It’s 1990. I’m a young captain in the U.S. Air Force. I’ve just witnessed the fall of the Berlin Wall, something I never thought I’d see, short of a third world war. Right now I’m witnessing the slow death of the Soviet Union, without the accompanying nuclear Armageddon so many feared. Still, I’m slightly nervous as my military gears up for an unexpected new campaign, Operation Desert Shield/Storm, to expel Iraqi autocrat Saddam Hussein’s military from Kuwait. It’s a confusing moment. After all, the Soviet Union was forever (until it wasn’t) and Saddam had been a stalwart U.S. friend, his country a bulwark against the Iran of the Ayatollahs. (For anyone who doubts that history, just check out the now-infamous 1983 photo of Donald Rumsfeld, then special envoy for President Reagan, all smiles and shaking hands with Saddam in Baghdad.) Still, whatever my anxieties, the Soviet Union collapsed without a whimper and the campaign against Saddam’s battle-tested forces proved to be a “cakewalk,” with ground combat over in a mere 100 hours.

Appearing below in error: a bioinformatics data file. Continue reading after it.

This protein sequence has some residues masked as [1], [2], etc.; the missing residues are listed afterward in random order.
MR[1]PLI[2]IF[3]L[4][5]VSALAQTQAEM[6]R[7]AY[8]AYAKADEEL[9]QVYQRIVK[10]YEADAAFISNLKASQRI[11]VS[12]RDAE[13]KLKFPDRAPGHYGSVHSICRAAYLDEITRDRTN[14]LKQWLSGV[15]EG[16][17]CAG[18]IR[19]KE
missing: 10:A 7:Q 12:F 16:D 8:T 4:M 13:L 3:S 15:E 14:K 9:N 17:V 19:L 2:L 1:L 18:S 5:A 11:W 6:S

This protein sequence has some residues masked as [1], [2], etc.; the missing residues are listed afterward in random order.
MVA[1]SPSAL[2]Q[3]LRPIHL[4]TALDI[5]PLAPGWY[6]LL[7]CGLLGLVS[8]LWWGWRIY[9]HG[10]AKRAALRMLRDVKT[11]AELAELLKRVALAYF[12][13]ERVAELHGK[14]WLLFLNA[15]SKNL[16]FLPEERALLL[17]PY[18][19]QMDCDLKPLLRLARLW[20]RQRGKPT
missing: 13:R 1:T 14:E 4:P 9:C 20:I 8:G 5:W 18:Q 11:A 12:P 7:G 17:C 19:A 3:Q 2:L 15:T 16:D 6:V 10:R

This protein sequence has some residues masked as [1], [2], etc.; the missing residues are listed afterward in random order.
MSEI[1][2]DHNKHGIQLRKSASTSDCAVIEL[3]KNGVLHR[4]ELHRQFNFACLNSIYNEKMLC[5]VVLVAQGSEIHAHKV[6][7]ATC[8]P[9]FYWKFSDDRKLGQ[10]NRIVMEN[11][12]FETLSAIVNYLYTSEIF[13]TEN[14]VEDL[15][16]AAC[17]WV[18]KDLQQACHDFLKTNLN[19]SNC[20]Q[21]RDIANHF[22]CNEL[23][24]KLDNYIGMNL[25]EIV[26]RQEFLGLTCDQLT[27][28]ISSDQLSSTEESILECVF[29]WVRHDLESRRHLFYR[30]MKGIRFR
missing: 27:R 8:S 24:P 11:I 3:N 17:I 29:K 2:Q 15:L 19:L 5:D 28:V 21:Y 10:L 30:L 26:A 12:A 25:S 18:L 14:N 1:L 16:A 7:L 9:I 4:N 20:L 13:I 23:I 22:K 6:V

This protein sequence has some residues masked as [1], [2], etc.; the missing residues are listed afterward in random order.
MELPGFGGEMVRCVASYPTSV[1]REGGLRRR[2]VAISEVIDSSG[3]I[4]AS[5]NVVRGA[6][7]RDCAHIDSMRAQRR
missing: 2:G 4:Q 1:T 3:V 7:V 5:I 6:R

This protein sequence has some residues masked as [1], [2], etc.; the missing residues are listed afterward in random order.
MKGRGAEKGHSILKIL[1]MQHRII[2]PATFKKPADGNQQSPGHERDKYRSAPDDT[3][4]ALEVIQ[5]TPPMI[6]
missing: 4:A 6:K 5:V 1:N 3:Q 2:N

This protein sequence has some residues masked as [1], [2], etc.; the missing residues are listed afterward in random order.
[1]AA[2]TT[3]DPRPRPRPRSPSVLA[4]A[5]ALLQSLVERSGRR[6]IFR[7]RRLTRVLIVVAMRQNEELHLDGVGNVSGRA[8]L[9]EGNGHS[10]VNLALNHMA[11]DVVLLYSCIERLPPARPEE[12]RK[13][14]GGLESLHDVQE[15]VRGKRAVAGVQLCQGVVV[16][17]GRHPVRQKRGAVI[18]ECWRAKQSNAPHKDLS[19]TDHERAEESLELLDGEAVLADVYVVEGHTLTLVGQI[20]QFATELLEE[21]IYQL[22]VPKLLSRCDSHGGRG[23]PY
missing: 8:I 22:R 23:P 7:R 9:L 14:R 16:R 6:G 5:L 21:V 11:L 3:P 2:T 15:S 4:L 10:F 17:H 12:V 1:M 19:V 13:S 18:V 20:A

Think of it as the trifecta moment: Vietnam syndrome vanquished forever, Saddam’s army destroyed, and the U.S. left standing as the planet’s “sole superpower.”
Post-Desert Storm, the military of which I was a part stood triumphant on a planet that was visibly ours and ours alone. Washington had won the Cold War. It had won everything, in fact. End of story. Saddam admittedly was still in power in Baghdad, but he had been soundly spanked. Not a single peer enemy loomed on the horizon. It seemed as if, in the words of former U.N. ambassador and uber-conservative Jeane Kirkpatrick, the U.S. could return to being a normal country in normal times.
[But it didn’t happen. With the Soviets gone, the U.S. military itself was now uncontained, and many hankered to use its power to achieve America’s goal of global power.]